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Gum Conditions

Gum Disease and Children

Chronic gingivitis is common in children. It usually causes gum tissue to swell, turn red, and bleed easily. Gingivitis is both preventable and treatable   with a regular routine of brushing, flossing, and professional dental care. However, left untreated, it can eventually advance to more serious forms of periodontal disease.

Aggressive periodontitis can affect young people who are otherwise healthy. Localized aggressive periodontitis is found in teenagers and young adults and mainly affects the first molars and incisors. It is characterized by the severe loss of alveolar (jaw) bone, and ironically, patients generally form very little dental  plaque or calculus (tartar).

Generalized aggressive periodontitis may begin around puberty and involve the entire mouth. It is marked by inflammation of the gums and heavy accumulations of plaque and calculus. Eventually it can cause the teeth to become loose.

Signs of periodontal disease

Four basic signs will alert you to periodontal disease in your child:

  1. Bleeding. Bleeding gums during tooth brushing, flossing, or any other time;
  2. Puffiness. Swollen. and bright red gums;
  3. Recession. Gums that have receded away from the teeth, sometimes exposing the roots; and/or
  4. Bad breath. Constant bad breath that does not clear up with brushing and

Importance of good dental hygiene in adolescents

Hormonal changes related to puberty can put teens at greater risk for getting periodontal disease. During puberty, an increased level of hormones, such as progesterone and possibly estrogen, cause increased blood circulation to the gums. This may cause an increase in the gums’ sensitivity and lead to a greater reaction to any irritation, including food particles and plaque. During this time, the gums may become swollen, turn red, and feel tender.

As a teen progresses through puberty, the tendency for the gums to swell in response to irritants will lessen. However, during puberty, it is very important to follow a good at-home dental hygiene regimen, including regular brushing and flossing, and regular dental care. In some cases, a dental professional may recommend periodontal therapy to help prevent damage to the tissues and bone surrounding the teeth.

Advice for parents

Early diagnosis is important for successful treatment of periodontal diseases. Therefore, it is important that children receive a comprehensive periodontal examination as part of their routine dental visits. Be aware that if your child has an advanced form of periodontal disease, this may be an early sign of systemic disease. A general medical evaluation should be considered for children who exhibit severe periodontitis, especially if it appears resistant to therapy.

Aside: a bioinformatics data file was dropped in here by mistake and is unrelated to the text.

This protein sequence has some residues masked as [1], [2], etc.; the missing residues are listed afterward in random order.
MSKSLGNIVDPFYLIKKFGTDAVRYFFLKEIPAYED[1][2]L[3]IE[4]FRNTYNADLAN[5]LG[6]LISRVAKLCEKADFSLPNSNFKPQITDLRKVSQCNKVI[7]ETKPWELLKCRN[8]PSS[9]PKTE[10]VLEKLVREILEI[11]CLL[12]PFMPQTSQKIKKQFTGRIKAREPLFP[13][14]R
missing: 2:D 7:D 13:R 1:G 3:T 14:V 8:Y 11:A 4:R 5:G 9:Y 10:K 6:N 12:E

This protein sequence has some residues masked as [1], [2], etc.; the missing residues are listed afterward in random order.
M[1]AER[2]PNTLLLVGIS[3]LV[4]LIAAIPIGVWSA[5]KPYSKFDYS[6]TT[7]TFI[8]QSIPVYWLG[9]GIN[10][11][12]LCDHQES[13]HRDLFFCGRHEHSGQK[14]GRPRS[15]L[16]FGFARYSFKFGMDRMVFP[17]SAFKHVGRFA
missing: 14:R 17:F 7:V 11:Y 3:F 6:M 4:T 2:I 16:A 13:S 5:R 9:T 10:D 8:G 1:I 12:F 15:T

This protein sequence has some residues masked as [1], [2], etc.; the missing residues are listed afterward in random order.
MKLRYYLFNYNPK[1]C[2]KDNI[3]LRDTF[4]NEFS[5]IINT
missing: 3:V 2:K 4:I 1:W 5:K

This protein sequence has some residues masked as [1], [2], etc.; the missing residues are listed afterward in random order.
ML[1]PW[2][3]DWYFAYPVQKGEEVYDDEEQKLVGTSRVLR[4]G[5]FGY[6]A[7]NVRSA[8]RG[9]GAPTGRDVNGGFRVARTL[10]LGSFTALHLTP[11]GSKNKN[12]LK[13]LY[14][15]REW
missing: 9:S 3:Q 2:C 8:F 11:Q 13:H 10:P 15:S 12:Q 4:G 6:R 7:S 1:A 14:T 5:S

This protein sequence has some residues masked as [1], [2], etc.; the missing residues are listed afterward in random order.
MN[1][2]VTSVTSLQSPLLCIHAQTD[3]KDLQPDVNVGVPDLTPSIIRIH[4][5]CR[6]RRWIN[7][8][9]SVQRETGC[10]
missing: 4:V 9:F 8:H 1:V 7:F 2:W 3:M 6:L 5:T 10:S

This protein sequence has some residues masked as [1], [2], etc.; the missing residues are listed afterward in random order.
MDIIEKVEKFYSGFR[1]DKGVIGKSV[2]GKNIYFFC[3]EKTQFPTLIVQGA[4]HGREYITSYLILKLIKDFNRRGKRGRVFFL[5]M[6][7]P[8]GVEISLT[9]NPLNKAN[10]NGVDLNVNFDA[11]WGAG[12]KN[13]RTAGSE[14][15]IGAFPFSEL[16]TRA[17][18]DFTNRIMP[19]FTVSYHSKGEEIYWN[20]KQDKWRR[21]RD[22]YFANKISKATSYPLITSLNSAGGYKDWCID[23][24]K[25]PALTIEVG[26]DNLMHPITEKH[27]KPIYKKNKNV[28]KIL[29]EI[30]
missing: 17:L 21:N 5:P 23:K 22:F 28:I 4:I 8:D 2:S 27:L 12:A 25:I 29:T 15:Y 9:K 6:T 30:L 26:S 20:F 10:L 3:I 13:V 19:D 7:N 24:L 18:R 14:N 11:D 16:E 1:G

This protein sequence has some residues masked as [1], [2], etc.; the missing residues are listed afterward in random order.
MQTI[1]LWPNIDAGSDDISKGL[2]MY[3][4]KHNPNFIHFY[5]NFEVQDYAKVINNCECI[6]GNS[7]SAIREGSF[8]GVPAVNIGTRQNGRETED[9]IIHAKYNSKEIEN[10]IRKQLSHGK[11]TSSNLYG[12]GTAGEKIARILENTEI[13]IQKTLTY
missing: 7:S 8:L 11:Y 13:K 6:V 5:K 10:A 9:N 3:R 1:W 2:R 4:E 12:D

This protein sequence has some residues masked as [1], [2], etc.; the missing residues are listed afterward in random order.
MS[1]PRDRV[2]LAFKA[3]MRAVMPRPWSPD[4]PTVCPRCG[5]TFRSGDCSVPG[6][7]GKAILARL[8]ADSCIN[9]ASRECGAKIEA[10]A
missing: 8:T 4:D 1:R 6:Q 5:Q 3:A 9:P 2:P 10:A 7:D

The most important preventive step against periodontal disease is to establish good oral health habits with your child. Here are basic preventive steps to help your child maintain good oral health:

  1. Establish good dental hygiene habits early. When your child is 12 months  old, you can begin using toothpaste when brushing his or her teeth. When the gaps between your child’s teeth close, it’s important to start flossing.
  2. Serve as a good role model by practicing good dental hygiene habits yourself.
  3. Schedule regular dental visits for family checkups, periodontal evaluations,  and cleanings.
  4. Check your child’s mouth for the signs of periodontal disease, including bleeding gums, swollen and bright red gums, gums that are receding away from the teeth, and bad breath.

The progression of gum disease can be halted if the bacteria and debris are removed from the pockets in the gums. In years past, traditional gum treatment consisted of cutting away the diseased gum with the hope that the remaining tissue would heal and be healthy. Fortunately, a variety of new techniques has allowed us to treat chronic gum infections much more conservatively. Removing large amounts of diseased gum and then “packing” the gums is a thing of the past.

There are many forms of periodontitis. The most common ones include the following:

Aggressive periodontitis

Occurs in patients who are otherwise clinically healthy. Common features include rapid loss of tooth attachment and bone destruction, and this condition tends to run in families (familial aggregation). Chronic periodontitis results in inflammation within the supporting tissues of the teeth, progressive loss of tooth attachment, and bone loss. This is the most frequently occurring form of periodontitis and is characterized by pocket formation and/or recession of the gingiva (gum). It is prevalent in adults but can occur at any age. Progression of attachment loss usually occurs slowly, but periods of rapid progression can occur.

Periodontitis as a manifestation of systemic diseases

Often begins at a young age. Necrotizing periodontal disease is an infection characterized by necrosis (death) of gingival tissues, periodontal ligament, and alveolar (jaw) bone. These lesions are most commonly observed in individuals with systemic conditions such as HIV infection, malnutrition, and immunosuppression.

Comprehensive periodontal evaluation

If gum disease is suspected, appropriate X-ray films will be taken to evaluate if bone loss exists around the teeth. Next, you should expect a comprehensive periodontal evaluation to take place. This evaluation is a way to assess your periodontal health by examining your teeth, gum tissue, plaque (bacteria) around the teeth, bite, bone structure, and risk factors.


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